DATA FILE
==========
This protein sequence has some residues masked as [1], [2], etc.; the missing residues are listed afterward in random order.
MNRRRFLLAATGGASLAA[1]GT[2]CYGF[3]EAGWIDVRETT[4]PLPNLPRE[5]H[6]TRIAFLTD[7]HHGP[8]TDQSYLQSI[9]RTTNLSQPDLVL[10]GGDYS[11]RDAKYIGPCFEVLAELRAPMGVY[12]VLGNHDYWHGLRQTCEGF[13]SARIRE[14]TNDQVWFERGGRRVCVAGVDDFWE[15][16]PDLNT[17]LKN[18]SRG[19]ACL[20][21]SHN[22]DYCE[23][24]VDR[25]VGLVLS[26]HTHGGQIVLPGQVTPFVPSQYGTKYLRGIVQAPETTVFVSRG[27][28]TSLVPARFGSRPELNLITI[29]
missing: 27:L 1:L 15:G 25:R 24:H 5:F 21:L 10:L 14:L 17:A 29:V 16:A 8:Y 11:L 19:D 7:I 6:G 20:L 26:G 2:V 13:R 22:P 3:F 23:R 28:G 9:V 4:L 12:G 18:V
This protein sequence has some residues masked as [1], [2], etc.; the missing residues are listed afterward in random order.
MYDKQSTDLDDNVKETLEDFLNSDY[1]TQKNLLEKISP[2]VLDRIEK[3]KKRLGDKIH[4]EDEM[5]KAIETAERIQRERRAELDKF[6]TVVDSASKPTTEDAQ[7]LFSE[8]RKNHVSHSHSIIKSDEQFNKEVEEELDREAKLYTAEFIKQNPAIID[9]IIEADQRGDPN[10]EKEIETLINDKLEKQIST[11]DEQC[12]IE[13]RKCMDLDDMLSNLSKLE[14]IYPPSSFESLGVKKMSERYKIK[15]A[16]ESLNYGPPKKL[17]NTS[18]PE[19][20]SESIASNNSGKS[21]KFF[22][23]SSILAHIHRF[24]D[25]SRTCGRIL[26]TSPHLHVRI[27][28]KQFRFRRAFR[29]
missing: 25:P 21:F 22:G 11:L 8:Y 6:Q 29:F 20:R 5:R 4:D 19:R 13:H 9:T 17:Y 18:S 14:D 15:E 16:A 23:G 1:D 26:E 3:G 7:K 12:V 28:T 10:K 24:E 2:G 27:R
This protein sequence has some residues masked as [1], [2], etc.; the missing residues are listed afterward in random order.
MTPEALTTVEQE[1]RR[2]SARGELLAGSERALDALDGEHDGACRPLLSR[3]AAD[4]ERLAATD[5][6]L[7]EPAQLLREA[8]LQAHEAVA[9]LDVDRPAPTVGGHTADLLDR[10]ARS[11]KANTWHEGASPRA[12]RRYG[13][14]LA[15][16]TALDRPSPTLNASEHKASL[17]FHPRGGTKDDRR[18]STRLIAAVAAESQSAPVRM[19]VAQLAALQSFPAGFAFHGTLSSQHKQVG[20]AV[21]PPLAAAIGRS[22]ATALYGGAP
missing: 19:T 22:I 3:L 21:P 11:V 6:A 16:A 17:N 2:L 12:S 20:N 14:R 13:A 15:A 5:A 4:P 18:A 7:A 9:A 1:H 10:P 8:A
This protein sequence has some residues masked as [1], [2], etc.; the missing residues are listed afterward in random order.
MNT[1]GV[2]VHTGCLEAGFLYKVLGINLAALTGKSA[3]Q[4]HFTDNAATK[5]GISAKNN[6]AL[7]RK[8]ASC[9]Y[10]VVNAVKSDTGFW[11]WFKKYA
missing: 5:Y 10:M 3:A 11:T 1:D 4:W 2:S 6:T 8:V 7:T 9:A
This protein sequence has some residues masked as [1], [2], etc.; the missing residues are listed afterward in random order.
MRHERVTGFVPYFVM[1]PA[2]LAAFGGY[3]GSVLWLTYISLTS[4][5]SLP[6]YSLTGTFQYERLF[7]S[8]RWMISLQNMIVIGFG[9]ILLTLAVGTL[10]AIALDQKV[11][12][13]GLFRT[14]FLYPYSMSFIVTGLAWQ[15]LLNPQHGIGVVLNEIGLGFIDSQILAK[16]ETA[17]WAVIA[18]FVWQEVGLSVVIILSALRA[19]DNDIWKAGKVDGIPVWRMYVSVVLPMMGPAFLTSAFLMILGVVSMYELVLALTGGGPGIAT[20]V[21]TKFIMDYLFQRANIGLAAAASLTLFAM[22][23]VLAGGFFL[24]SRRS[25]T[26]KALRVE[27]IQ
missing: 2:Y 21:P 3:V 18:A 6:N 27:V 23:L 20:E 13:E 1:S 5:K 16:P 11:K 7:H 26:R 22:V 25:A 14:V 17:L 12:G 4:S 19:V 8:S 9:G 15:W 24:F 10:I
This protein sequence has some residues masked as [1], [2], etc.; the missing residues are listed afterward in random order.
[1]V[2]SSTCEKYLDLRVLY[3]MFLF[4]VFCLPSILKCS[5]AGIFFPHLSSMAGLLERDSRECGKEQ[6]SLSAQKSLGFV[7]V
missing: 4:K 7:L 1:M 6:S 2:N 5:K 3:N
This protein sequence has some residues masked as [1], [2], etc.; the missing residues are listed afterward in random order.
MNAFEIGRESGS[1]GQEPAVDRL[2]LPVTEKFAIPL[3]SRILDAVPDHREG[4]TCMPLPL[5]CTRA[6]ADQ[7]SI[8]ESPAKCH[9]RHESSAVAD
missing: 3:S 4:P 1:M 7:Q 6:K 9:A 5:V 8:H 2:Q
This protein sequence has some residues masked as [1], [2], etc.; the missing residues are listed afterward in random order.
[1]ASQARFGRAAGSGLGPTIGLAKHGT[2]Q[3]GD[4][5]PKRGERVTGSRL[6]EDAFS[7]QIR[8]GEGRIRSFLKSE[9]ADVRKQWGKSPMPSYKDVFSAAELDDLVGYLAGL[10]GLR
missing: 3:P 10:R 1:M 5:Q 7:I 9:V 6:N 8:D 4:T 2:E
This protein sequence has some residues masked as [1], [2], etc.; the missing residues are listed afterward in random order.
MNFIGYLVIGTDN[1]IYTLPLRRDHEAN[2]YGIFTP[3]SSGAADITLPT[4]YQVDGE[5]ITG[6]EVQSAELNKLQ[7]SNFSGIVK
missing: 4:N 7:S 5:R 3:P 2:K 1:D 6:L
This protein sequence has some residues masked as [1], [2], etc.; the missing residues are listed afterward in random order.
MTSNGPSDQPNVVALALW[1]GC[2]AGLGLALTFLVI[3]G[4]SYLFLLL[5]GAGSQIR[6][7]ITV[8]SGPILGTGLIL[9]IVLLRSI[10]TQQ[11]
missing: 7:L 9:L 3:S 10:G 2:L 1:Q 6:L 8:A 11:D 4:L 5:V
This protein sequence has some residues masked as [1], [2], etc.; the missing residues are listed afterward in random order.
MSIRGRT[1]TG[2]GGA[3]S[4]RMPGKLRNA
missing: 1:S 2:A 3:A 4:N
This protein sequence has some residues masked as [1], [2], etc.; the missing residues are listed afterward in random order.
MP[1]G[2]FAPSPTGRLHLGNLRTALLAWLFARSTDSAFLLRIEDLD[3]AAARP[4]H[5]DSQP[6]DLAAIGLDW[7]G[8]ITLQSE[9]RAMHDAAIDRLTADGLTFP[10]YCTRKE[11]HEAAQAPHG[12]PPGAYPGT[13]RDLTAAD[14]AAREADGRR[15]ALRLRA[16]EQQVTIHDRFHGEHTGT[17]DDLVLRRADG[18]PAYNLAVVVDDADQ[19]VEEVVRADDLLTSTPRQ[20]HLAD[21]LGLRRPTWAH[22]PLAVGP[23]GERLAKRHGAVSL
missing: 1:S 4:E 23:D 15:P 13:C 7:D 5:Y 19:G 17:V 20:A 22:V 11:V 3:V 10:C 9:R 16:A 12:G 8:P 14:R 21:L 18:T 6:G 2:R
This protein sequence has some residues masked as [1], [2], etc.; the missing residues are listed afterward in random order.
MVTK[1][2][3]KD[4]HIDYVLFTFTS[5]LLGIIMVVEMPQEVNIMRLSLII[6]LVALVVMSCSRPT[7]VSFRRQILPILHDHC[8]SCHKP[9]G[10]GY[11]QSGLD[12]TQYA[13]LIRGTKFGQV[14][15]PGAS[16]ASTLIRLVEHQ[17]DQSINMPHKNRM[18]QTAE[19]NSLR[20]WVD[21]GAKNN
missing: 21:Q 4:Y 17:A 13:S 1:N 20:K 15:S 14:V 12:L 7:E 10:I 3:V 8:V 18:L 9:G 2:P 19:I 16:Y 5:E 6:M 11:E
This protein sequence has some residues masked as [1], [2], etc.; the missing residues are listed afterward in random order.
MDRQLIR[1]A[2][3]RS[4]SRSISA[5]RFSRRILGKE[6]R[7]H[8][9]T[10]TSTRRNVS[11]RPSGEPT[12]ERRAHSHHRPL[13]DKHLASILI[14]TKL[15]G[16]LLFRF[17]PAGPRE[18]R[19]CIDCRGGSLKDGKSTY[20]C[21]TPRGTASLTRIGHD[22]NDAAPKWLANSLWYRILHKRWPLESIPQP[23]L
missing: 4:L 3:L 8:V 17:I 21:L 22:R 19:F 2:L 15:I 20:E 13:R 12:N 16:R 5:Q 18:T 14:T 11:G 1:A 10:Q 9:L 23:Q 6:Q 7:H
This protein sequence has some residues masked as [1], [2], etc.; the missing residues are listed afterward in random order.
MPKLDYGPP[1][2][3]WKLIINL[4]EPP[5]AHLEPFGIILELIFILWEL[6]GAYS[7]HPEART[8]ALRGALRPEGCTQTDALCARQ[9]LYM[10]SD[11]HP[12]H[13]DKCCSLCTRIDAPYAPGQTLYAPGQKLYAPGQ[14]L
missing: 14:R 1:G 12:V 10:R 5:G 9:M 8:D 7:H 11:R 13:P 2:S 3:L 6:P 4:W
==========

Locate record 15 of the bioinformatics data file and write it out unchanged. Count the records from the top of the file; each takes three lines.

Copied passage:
This protein sequence has some residues masked as [1], [2], etc.; the missing residues are listed afterward in random order.
MPKLDYGPP[1][2][3]WKLIINL[4]EPP[5]AHLEPFGIILELIFILWEL[6]GAYS[7]HPEART[8]ALRGALRPEGCTQTDALCARQ[9]LYM[10]SD[11]HP[12]H[13]DKCCSLCTRIDAPYAPGQTLYAPGQKLYAPGQ[14]L
missing: 14:R 1:G 12:V 10:R 5:G 9:M 8:D 7:H 11:R 13:P 2:S 3:L 6:P 4:W